Welcome Message from the Director
ADR is a powerful driver in today’s legal marketplace. More than ever before, disputing parties are turning to conflict resolution processes that are fast, economical, fair and flexible. Given this climate, it is important to acclimate students early in their legal education to both the theoretical underpinnings and practical realities of ADR. With such skills training, students develop the skills necessary to practice effectively both in the field of ADR and as lawyers more generally.
The increasing use of private and court-annexed ADR was one of the motivating forces for establishing the ADR Program at the MSU College of Law. With more than 85% of civil cases now resolved through the various types of alternative dispute resolution (PDF), the field is critically important and impacts the development of modern law. Judicial opinion is, in fact, overwhelmingly supportive of ADR. The Ethics Opinions of the State of Michigan, like most other states, even require counsel to inform clients of ADR alternatives, and, by local rule, circuit course are required to direct parties into mediation. ADR is here to stay, and as a result, students well-versed in its theory and practice are best prepared to become successful 21st century lawyers.
Since many ADR providers concentrate solely on the logistics of mediation, there has been a need for a broad-scale approach to incorporating both the academic and practical development of ADR into both professional development and legal education. More and more law students, recognizing the impact of ADR on their future profession, therefore are turning to skill-building courses in ADR. Students with knowledge of ADR not only are more capable of conducting ADR proceedings, but they are also better equipped to represent their clients in a more client-centric fashion, using their ADR skills to entirely change the outcome of a case.
The skills gained in ADR courses are many, ranging from the presentation of a case and its evidence to an arbitration panel to strategizing the best advocacy efforts possible to resolve a dispute in civil mediation to determining the best and worst alternatives to a negotiated agreement to present in a transactional negotiation. While taught in few law courses, it is these skills that best prepare students for real-life resolution of cases, both outside and inside the courtroom.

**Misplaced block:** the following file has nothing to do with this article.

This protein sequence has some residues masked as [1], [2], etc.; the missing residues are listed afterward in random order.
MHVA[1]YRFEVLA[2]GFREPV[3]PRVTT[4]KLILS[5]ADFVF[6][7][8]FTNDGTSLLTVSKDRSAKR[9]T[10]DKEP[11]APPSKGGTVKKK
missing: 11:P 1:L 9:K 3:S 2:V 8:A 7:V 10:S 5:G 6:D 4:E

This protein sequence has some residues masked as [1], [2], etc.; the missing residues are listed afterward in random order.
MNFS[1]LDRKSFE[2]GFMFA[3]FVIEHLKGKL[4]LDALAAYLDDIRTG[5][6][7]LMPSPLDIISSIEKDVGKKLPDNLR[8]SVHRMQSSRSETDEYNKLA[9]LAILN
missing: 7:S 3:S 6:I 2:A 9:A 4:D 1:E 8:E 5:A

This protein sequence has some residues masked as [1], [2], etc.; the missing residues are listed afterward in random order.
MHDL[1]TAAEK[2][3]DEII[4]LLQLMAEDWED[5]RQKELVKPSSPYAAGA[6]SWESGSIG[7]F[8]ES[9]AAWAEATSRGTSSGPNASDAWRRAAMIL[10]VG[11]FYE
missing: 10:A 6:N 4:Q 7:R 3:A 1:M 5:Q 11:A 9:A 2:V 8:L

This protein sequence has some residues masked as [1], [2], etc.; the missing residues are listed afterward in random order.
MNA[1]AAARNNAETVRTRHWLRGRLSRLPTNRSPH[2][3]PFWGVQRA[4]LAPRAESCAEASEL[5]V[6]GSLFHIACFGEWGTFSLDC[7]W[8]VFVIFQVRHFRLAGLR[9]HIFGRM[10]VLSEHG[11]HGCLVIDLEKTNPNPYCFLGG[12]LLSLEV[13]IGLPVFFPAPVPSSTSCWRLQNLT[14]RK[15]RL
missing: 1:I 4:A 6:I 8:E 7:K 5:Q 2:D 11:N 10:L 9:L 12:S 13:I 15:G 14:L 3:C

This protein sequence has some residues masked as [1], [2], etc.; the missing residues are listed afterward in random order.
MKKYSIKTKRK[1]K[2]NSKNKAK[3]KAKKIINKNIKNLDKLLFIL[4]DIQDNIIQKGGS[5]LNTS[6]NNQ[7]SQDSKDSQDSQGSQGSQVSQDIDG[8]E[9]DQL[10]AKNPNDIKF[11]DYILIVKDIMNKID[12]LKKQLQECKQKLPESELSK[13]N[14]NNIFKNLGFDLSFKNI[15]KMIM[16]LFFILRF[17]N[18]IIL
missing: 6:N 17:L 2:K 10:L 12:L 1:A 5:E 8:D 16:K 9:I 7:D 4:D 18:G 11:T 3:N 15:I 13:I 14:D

The core curriculum for MSU College of Law students includes courses that explore the entire range of ADR mechanisms, including negotiations, mediation, labor, commercial and international arbitration. As Professor of Law in Residence, my primary responsibility is to create and teach the curriculum pieces for a full-fledged ADR program. I will also continue to research and write on topics of interest to the ADR community as a whole. Students also can participate in research and writing on topics current to the ADR field, while enhancing their ADR skills through student competitions held across the nation in such subjects as negotiation, arbitration, and mediation advocacy.
Alternative Dispute Resolution was at its inception a new concept to the law that many believed would fail to take hold. Now, it is an everyday reality for lawyers, judges, and others in the legal field and one that will continue to grow by leaps and bounds over the next few years. Students with effective training in ADR concepts and practice will be better positioned to succeed within the legal profession.